Agile is an iterative approach to project management and software development. It calls for collaborative cross-functional teams. At its heart are open communication, collaboration, adaptation, and trust amongst team members.
Several agile frameworks have been born from the agile philosophy. Some of the more popular agile frameworks are Scrum, Kanban, lean, and Extreme Programming (XP), Dynamic Systems Devlopment Method (DSDM), or Feature Driven Development (FDD). These days, Agile teams may combine practices from a few different frameworks.
This leads us into the idea of Agile software development. This is an umbrella term for a set of frameworks and practices based on the values and principles of the Agile Manifesto for Agile Software Development and its 12 principles. Agile methodologies are the conventions that a team chooses to follow in a way that follows Agile values and principles. These methodologies encourage the implementation of a set of engineering best practices intended to allow for the rapid delivery of high-quality software.
Scrum as an Agile Framework
According to the Agile Manifesto, the agile philosophy has the following four values:
- Individuals and interactions over processes and tools
- Working software over comprehensive documentation
- Customer collaboration over contract negotiation
- Responding to change over following a plan
This Manifesto also outlines 12 principles outlined below:
- Customer satisfaction
- Early and continuous delivery
- Embrace change
- Frequent Delivery
- Collaboration of businesses and developers
- Motivated individuals
- Face-to-Face conversation
- Functional products
- Technical excellence
- Self-organized teams
- Regulation, reflection, and adjustment
Scrum is not Agile since Scrum is a framework and Agile is a philosophy. But we can say the two are connected. In fact, there is a name for the combination of the two. We call it the Agile Scrum methodology.
Again, the two are connected. For example, the Scrum framework can help an individual change their thinking to align with agile philosophy and practice building agile principles more closely into everyday communication and work.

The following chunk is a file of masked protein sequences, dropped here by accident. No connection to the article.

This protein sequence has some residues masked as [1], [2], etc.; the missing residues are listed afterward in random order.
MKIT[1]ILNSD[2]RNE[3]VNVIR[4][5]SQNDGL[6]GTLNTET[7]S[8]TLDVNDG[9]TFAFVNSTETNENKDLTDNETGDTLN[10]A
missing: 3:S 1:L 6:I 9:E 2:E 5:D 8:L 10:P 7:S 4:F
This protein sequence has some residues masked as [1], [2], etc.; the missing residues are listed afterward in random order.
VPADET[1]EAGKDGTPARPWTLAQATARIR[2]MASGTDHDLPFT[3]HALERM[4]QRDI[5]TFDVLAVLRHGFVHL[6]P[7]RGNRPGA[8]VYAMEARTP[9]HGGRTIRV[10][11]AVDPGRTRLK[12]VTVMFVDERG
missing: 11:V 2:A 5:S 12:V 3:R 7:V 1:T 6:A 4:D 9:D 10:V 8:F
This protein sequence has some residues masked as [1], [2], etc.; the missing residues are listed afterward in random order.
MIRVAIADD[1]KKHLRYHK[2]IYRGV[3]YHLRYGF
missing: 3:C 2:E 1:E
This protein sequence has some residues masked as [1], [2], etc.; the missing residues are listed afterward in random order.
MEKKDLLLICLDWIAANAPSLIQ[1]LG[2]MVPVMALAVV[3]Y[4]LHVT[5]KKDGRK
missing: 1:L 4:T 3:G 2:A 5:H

As an Agile framework, Scrum provides just enough structure for people and their respective development teams to integrate into how they work, while adding the right practices to optimize for their specific needs. The Scrum framework’s semi-prescriptive approach helps remove the ambiguities in the development process, while giving sufficient space for organization to add their own flavor to it. Remember one of the major benefits of Agile project management is that it allows teams to be flexible.
Scrum helps people and teams deliver value incrementally in a collaborative way. The Scrum process distinguishes itself from other Agile processes by specific concepts and practices, divided into the three categories of Roles, Artifacts, and Events.
The Scrum Team
Scrum encourages teams to learn through experiences, self-organize while working on a problem, and reflect on their wins and losses to continuously improve. Getting started begins with understanding the Scrum framework defined in the Scrum guide co-authored by Ken Schwaber and Jeff Sutherland.
The Scrum framework is made up of a Scrum Team consisting of a Product Owner, a Scrum Master, and software development team. These are also referred to as Scrum Accountabilities. For example, the Product Owner is responsible for making sure the team is creating the most valuable product they can create.
The other Elements of the Scrum Framework
The other two main elements of this framework are Scrum Events and Scrum Artifacts. The three common Scrum artifacts are the Product backlog, Sprint backlog, and Increments. Even though it is not an official Scrum artifact, many teams will also use a Sprint burndown chart to communicate and track progress.
Scrum events create regularity and minimize the need for other lengthy meetings. One of these events is a short cycle of one month or less during which the work is done. This is called a Sprint. The Sprint contains all the other Scrum Events.
A list of the commonly used Scrum events is below:
- Sprint Planning Meeting
- Daily Scrum Meetings
- Sprint Review
- Sprint Retrospective
Scrum does not define just what form requirements are to take. These feature requests are often described as user stories. User stories describe the desired feature in narrative form.
Man, I could write a project management book, I have only been doing it since 2008. lol
Some of yall was in high school in 2008. lol
I started with IBM Rational Unified Process (RUP), to Waterfall to Agile.
Once written, these user stories are added to the product backlog. The journey to the product goal is subdivided into sprints, and so each sprint will have a backlog of its own before these user stories are assigned to be completed for that sprint. Just as there is a product goal, there is also a Sprint goal.
At the end of the Sprint is a feedback loop called a Sprint Review. This is where the completed work for that Sprint is demoed.